What you should never use to clean your windows and doors

Sand paper

Although it’s a job many of us try to avoid, having clean windows and doors can make a big difference to the look and feel of your property. As @idealhome says, “Never underestimate the power of clean windows to transform your rooms, making them light, bright and good for the soul.”

However, although cleaning windows and doors is relatively straightforward, there are a few basic things you need to watch out for if you’re going to get the best results possible and avoid damaging your windows and doors. Read on to find out more.  

Scouring pads

Although windows and doors are designed to be tough and durable, their smooth surfaces can be easily damaged by abrasive surfaces. Even something like the scouring pad on your washing up sponge can leave your new windows and doors looking scratched and dull. Instead of using the scouring pad, turn your sponge over and use the softer side to clean your windows and doors. This won’t do any damage to the surface and should remove grease, grime, and dirt quickly and easily.

Abrasive powders and sprays

As well as abrasive surfaces, you need to watch out for abrasive chemicals. A lot of cleaning chemicals are designed to eat into the surfaces they’re cleaning in order to remove as much dirt as possible. These powerful products can do a lot of damage to wood, UPVC, and polycarbonate surfaces, so avoid them wherever possible. Instead of using abrasive chemicals, try using warm, soapy water to clean your doors and window frames and vinegar for the glass panes.

Steel wool

If there’s a particularly stubborn patch of grease or grime, it can be all too tempting to use something like steel wool to try and remove it. Although you probably will get rid of the dirt fairly quickly, you’re very likely to damage the surface of door or window in the process.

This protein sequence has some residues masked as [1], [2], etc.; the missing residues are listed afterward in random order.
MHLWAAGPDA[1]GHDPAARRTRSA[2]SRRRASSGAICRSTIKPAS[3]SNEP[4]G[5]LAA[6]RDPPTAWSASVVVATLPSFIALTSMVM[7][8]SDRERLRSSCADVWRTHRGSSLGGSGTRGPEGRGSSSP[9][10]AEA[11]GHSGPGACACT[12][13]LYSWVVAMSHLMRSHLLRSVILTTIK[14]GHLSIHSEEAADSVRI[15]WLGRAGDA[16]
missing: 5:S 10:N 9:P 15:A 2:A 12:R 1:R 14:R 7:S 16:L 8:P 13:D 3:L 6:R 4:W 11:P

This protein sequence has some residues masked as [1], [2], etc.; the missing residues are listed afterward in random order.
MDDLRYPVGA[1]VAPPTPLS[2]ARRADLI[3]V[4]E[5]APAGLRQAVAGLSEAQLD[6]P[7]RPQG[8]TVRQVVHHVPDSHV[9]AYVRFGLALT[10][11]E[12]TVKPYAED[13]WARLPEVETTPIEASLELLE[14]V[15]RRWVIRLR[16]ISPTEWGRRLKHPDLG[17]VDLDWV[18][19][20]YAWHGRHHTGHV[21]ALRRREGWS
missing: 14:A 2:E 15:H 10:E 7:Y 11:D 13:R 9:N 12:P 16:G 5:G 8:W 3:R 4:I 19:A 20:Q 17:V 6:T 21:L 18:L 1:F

Steel brushes

Steel brushes are often used when dealing with rust, paint chips, and other similar maintenance issues. Although it can be very effective in some circumstances, it can also do a lot of damage to the surface of your door or window. Like steel wool and scouring pads, this is one tool it’s better to avoid when giving your windows and doors a spring clean.

Sand paper

Unlikely though it may sound, a surprising number of people turn to sandpaper when trying to remove stubborn stains from their windows and doors. Like other abrasive tools, sandpaper is likely to do more harm than good when it comes to cleaning your fixtures and fittings. Unless your doors and window frames are timber, and you know exactly what you’re doing – it’s probably best to give sandpaper a miss.

There’s lots more information on cleaning and maintaining your windows and doors on our site. Take a look around today, or contact a member of our team.

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